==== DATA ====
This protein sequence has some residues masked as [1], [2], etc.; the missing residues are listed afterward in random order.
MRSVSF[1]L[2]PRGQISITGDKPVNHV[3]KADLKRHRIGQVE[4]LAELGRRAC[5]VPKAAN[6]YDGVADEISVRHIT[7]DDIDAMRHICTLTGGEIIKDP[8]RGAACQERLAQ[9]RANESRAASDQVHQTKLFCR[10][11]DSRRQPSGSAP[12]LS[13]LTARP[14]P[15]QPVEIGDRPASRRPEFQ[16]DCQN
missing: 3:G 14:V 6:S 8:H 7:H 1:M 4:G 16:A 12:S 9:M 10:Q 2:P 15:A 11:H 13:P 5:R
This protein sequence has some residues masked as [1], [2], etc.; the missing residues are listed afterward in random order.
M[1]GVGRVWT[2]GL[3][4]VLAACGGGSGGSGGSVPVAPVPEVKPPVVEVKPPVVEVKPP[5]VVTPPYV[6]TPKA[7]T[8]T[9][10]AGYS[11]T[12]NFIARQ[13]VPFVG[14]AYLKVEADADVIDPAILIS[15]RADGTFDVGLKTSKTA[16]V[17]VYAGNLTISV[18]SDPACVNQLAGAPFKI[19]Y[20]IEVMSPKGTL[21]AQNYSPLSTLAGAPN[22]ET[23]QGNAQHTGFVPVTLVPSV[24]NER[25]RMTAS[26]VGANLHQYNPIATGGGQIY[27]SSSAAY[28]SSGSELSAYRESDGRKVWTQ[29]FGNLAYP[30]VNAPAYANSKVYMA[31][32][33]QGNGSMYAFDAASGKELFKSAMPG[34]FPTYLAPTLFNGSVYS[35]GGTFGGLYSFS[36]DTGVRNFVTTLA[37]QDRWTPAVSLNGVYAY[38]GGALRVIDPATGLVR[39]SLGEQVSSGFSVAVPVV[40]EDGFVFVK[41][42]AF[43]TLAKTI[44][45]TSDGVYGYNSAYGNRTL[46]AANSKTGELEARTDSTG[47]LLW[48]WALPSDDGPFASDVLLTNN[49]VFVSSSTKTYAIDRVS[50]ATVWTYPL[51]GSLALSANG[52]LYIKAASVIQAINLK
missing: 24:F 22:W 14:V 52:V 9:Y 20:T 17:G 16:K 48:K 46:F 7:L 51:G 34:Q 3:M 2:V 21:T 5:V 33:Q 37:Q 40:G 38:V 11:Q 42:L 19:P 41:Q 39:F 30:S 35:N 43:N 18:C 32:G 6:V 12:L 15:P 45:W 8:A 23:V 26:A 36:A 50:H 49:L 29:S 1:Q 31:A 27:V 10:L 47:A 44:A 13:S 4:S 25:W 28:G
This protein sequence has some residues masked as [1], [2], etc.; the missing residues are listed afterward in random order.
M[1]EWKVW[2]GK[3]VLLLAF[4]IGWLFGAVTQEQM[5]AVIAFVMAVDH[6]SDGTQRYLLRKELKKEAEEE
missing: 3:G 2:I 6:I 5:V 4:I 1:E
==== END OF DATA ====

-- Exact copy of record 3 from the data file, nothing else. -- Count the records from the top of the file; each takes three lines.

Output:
This protein sequence has some residues masked as [1], [2], etc.; the missing residues are listed afterward in random order.
M[1]EWKVW[2]GK[3]VLLLAF[4]IGWLFGAVTQEQM[5]AVIAFVMAVDH[6]SDGTQRYLLRKELKKEAEEE
missing: 3:G 2:I 6:I 5:V 4:I 1:E